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Furious villagers accuse firm of blackmail over quarrying near Grantham




About 100 people attended a meeting hosted by Mick George Ltd on its plans to quarry near Denton and other villages.
About 100 people attended a meeting hosted by Mick George Ltd on its plans to quarry near Denton and other villages.

Villagers made their voices heard on Tuesday when they protested against plans for quarrying near their homes.

About 100 residents attended a meeting hosted by Mick George Ltd which gave a presentation on its plans to quarry 800,000 tonnes of limestone and ironstone a year from an area bounded by Denton, Harlaxton, Stroxton and Hungerton.

John Gough, planning director with Mick George Ltd, drew gasps from the audience when he said there would be 300 lorry movements a day along the A607 between a new junction to be built at the Denton crossroads and the A1.

Mick George Ltd is looking to quarry the area after it was refused permission to quarry a much smaller area off Gorse Lane. The company aims to reactivate old planning permissions for the area. In order to go ahead with these ROMPs (review of old mineral permissions) it will need to agree a number of conditions with Lincolnshire County Council but does not need any further planning permission.

Nigel Large, of Harlaxton, said: “It’s blackmail. It’s threats. I don’t like it. If you think we are going to lay down and let you do this without some protest, without you guys knowing about it, you have another thing coming.

Simon Embley said: “We are not going to be brow beaten. I am not going to take this lying down. This is mendacious nonsense.”

Debbie Nicholls, of Denton, said: “I use that crossroads four times a day and I have come very close even with the traffic that’s on it now. I find it really hard to believe that Lincolnshire Highways is happy with this. It’s probably the most dangerous stretch of road between Grantham and Melton, when you consider the number of people that have been killed from our village on either side of that crossroads.”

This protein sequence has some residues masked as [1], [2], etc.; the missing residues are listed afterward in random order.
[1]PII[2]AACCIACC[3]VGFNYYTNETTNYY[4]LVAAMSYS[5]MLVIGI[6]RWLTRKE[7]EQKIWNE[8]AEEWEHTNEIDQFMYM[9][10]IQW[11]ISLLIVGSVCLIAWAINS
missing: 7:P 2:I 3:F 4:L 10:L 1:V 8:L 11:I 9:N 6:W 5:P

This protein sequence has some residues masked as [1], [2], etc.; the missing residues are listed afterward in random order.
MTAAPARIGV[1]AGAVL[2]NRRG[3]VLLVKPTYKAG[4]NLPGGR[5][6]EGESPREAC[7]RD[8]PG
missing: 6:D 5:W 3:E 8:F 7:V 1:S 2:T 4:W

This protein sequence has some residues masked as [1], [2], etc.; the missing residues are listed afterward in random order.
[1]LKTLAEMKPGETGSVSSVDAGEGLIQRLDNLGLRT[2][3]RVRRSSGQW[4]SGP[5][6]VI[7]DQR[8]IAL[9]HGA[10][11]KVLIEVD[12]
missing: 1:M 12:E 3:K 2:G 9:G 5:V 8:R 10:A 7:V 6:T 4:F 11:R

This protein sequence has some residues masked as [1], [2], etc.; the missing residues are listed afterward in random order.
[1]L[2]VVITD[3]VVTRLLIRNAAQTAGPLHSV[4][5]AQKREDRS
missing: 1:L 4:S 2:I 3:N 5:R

Mr Gough said he had come up with the original Gorse Lane plan. He said: “I came up with this alternative scheme to say we will give up all these planning permissionsto work this area and the mineral planning authority confirmed there was no environmental impact in terms of noise, traffic, nature conservation and they were perfectly happy that that was the case. That is the scheme we put forward and that is the environmetally accepted scheme that we promoted from the outset. That was refused and we made it perfectly clear to all and sundry that our fallback position was the ROMP.”

An appeal against the refusal of the smaller Gorse Lane plan will be heard in January. Mr Gough said it would be up to the board of Mick George to decide if it went ahead with the Gorse Lane plan if it won the appeal.

Planning Manager at Lincolnshire County Council, Neil McBride, said: “Mick George have made initial contact with our highways team to talk about their proposed highways improvements for the dormant site. However, they have not provided any of the detailed information that would be required for a decision to be taken on whether such improvements would be sufficient to mitigate any impact resulting from an increase in traffic. We understand Mick George are currently working on an environmental impact assessment, which would include a consideration of traffic issues. Highways would need to see that before they could give their full response to the proposals.”



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